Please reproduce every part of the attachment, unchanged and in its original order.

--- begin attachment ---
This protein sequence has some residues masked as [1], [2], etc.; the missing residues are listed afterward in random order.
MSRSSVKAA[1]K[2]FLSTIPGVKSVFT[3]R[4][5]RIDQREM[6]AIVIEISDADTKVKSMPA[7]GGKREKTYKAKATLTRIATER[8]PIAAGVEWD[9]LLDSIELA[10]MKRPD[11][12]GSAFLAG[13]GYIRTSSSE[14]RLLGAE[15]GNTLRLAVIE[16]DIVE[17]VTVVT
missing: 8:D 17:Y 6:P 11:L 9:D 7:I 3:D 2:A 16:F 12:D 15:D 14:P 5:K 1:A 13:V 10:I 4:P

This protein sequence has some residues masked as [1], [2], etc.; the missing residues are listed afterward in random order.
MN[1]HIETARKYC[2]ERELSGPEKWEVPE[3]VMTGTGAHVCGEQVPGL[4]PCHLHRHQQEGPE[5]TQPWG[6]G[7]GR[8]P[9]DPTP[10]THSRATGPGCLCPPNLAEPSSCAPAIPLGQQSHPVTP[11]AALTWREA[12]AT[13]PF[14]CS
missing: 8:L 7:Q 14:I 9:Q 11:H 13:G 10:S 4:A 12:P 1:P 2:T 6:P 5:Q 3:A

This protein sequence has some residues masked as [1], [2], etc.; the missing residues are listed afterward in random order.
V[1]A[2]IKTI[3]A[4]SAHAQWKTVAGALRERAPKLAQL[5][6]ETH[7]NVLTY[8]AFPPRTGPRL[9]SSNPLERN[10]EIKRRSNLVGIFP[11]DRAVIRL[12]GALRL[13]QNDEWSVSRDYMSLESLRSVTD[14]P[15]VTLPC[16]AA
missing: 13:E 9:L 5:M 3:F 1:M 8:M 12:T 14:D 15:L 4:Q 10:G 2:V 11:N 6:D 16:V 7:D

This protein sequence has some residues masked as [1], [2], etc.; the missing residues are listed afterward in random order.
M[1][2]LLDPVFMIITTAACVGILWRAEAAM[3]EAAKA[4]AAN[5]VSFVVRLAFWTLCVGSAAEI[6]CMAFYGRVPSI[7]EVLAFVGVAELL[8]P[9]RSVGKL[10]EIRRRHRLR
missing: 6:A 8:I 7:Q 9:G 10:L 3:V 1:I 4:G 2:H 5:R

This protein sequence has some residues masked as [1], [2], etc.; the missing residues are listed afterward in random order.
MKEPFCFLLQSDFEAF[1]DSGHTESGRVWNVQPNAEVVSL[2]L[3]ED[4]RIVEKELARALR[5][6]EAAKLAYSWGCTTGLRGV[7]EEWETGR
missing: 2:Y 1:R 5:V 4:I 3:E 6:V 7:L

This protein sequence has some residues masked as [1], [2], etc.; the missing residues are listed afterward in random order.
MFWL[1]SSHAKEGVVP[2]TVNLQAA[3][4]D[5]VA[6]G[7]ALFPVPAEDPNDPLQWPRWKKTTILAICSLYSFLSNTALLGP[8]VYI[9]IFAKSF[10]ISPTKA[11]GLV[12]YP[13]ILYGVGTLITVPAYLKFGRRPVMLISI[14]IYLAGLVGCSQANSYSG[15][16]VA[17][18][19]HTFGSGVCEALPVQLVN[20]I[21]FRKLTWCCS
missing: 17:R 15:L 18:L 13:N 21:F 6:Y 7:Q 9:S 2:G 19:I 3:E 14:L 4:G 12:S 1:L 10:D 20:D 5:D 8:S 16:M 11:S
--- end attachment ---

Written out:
This protein sequence has some residues masked as [1], [2], etc.; the missing residues are listed afterward in random order.
MSRSSVKAA[1]K[2]FLSTIPGVKSVFT[3]R[4][5]RIDQREM[6]AIVIEISDADTKVKSMPA[7]GGKREKTYKAKATLTRIATER[8]PIAAGVEWD[9]LLDSIELA[10]MKRPD[11][12]GSAFLAG[13]GYIRTSSSE[14]RLLGAE[15]GNTLRLAVIE[16]DIVE[17]VTVVT
missing: 8:D 17:Y 6:P 11:L 9:D 7:I 3:D 2:A 16:F 12:D 15:D 14:P 5:K 1:A 13:V 10:I 4:P

This protein sequence has some residues masked as [1], [2], etc.; the missing residues are listed afterward in random order.
MN[1]HIETARKYC[2]ERELSGPEKWEVPE[3]VMTGTGAHVCGEQVPGL[4]PCHLHRHQQEGPE[5]TQPWG[6]G[7]GR[8]P[9]DPTP[10]THSRATGPGCLCPPNLAEPSSCAPAIPLGQQSHPVTP[11]AALTWREA[12]AT[13]PF[14]CS
missing: 8:L 7:Q 14:I 9:Q 11:H 13:G 10:S 4:A 12:P 1:P 2:T 6:P 5:Q 3:A

This protein sequence has some residues masked as [1], [2], etc.; the missing residues are listed afterward in random order.
V[1]A[2]IKTI[3]A[4]SAHAQWKTVAGALRERAPKLAQL[5][6]ETH[7]NVLTY[8]AFPPRTGPRL[9]SSNPLERN[10]EIKRRSNLVGIFP[11]DRAVIRL[12]GALRL[13]QNDEWSVSRDYMSLESLRSVTD[14]P[15]VTLPC[16]AA
missing: 13:E 9:L 5:M 3:F 1:M 8:M 12:T 14:D 15:L 4:Q 10:G 2:V 11:N 6:D 16:V 7:D

This protein sequence has some residues masked as [1], [2], etc.; the missing residues are listed afterward in random order.
M[1][2]LLDPVFMIITTAACVGILWRAEAAM[3]EAAKA[4]AAN[5]VSFVVRLAFWTLCVGSAAEI[6]CMAFYGRVPSI[7]EVLAFVGVAELL[8]P[9]RSVGKL[10]EIRRRHRLR
missing: 6:A 8:I 7:Q 9:G 10:L 3:V 1:I 4:G 2:H 5:R

This protein sequence has some residues masked as [1], [2], etc.; the missing residues are listed afterward in random order.
MKEPFCFLLQSDFEAF[1]DSGHTESGRVWNVQPNAEVVSL[2]L[3]ED[4]RIVEKELARALR[5][6]EAAKLAYSWGCTTGLRGV[7]EEWETGR
missing: 2:Y 1:R 5:V 4:I 3:E 6:V 7:L

This protein sequence has some residues masked as [1], [2], etc.; the missing residues are listed afterward in random order.
MFWL[1]SSHAKEGVVP[2]TVNLQAA[3][4]D[5]VA[6]G[7]ALFPVPAEDPNDPLQWPRWKKTTILAICSLYSFLSNTALLGP[8]VYI[9]IFAKSF[10]ISPTKA[11]GLV[12]YP[13]ILYGVGTLITVPAYLKFGRRPVMLISI[14]IYLAGLVGCSQANSYSG[15][16]VA[17][18][19]HTFGSGVCEALPVQLVN[20]I[21]FRKLTWCCS
missing: 17:R 15:L 18:L 13:N 21:F 6:Y 7:Q 9:S 2:G 19:I 3:E 14:L 4:G 12:S 1:L 10:D 20:D 5:D 8:S 16:M 11:S